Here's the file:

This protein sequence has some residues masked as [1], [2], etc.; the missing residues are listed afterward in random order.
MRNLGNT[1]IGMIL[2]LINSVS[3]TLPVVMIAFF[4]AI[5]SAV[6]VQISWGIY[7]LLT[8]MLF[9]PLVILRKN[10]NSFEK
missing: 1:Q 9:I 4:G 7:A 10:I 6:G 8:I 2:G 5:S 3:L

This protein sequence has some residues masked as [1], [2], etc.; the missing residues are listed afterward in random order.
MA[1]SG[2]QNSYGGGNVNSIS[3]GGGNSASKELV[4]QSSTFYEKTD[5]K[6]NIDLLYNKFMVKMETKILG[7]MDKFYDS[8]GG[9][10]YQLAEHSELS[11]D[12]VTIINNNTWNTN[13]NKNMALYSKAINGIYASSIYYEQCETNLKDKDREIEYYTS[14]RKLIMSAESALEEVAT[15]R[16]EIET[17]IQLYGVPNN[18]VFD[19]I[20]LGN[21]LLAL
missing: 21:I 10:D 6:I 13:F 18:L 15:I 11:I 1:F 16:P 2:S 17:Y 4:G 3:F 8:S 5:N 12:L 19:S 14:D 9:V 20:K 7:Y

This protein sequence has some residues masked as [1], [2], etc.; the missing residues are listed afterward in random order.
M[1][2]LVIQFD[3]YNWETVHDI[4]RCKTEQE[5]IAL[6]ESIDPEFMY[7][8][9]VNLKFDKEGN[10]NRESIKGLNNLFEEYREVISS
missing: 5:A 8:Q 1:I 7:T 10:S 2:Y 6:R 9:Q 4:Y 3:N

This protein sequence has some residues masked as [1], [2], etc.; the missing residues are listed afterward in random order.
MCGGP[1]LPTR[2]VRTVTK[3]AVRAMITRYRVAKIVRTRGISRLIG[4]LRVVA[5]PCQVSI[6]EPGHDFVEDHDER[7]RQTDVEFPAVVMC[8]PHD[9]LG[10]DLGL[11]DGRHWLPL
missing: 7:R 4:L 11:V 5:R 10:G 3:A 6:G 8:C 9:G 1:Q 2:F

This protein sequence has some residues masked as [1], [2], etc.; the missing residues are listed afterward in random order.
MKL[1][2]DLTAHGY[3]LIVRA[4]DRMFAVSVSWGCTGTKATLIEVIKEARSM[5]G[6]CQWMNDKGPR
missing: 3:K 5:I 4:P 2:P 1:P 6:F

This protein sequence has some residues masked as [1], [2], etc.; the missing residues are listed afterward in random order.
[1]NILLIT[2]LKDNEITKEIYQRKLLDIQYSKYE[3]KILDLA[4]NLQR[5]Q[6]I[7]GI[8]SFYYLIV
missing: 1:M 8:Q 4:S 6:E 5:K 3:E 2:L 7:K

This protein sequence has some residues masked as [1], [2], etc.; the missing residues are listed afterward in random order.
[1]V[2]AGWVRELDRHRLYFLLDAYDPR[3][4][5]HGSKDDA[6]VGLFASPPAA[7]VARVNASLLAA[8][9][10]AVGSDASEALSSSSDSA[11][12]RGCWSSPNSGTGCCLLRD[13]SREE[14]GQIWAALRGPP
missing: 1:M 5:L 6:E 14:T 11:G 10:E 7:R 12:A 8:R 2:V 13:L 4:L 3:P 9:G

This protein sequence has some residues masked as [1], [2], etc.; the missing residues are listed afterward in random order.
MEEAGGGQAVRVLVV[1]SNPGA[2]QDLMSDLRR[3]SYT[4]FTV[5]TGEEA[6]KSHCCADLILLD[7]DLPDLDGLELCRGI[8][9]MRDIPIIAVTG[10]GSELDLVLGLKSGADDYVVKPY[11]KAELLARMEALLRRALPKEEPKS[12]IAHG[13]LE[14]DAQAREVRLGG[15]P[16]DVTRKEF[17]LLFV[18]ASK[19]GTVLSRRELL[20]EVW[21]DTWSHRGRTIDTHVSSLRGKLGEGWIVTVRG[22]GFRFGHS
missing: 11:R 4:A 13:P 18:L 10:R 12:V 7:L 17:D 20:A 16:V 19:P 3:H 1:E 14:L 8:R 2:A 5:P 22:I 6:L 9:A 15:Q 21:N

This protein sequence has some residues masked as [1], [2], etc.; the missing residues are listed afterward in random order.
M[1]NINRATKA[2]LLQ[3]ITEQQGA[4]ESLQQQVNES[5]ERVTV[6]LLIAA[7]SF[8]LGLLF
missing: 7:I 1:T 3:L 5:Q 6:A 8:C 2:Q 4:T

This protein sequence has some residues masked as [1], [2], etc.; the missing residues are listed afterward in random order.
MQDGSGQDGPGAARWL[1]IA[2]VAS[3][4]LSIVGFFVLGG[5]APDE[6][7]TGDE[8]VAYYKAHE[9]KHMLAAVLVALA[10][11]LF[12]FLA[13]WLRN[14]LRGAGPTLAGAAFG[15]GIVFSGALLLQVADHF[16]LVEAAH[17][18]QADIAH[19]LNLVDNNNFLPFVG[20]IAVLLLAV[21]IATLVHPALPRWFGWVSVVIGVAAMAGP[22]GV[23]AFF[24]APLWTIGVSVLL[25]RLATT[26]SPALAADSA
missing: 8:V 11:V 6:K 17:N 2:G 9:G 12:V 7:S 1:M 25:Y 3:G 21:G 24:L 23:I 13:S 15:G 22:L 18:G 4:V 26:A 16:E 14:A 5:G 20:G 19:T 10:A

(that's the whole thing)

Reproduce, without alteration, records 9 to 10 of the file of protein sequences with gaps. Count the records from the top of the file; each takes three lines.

This protein sequence has some residues masked as [1], [2], etc.; the missing residues are listed afterward in random order.
M[1]NINRATKA[2]LLQ[3]ITEQQGA[4]ESLQQQVNES[5]ERVTV[6]LLIAA[7]SF[8]LGLLF
missing: 7:I 1:T 3:L 5:Q 6:A 8:C 2:Q 4:T

This protein sequence has some residues masked as [1], [2], etc.; the missing residues are listed afterward in random order.
MQDGSGQDGPGAARWL[1]IA[2]VAS[3][4]LSIVGFFVLGG[5]APDE[6][7]TGDE[8]VAYYKAHE[9]KHMLAAVLVALA[10][11]LF[12]FLA[13]WLRN[14]LRGAGPTLAGAAFG[15]GIVFSGALLLQVADHF[16]LVEAAH[17][18]QADIAH[19]LNLVDNNNFLPFVG[20]IAVLLLAV[21]IATLVHPALPRWFGWVSVVIGVAAMAGP[22]GV[23]AFF[24]APLWTIGVSVLL[25]RLATT[26]SPALAADSA
missing: 8:V 11:V 6:K 17:N 2:G 9:G 12:V 7:S 1:M 25:Y 3:G 21:G 24:L 23:I 13:S 15:G 22:L 18:G 4:V 26:A 16:E 14:A 5:G 20:G 19:T 10:A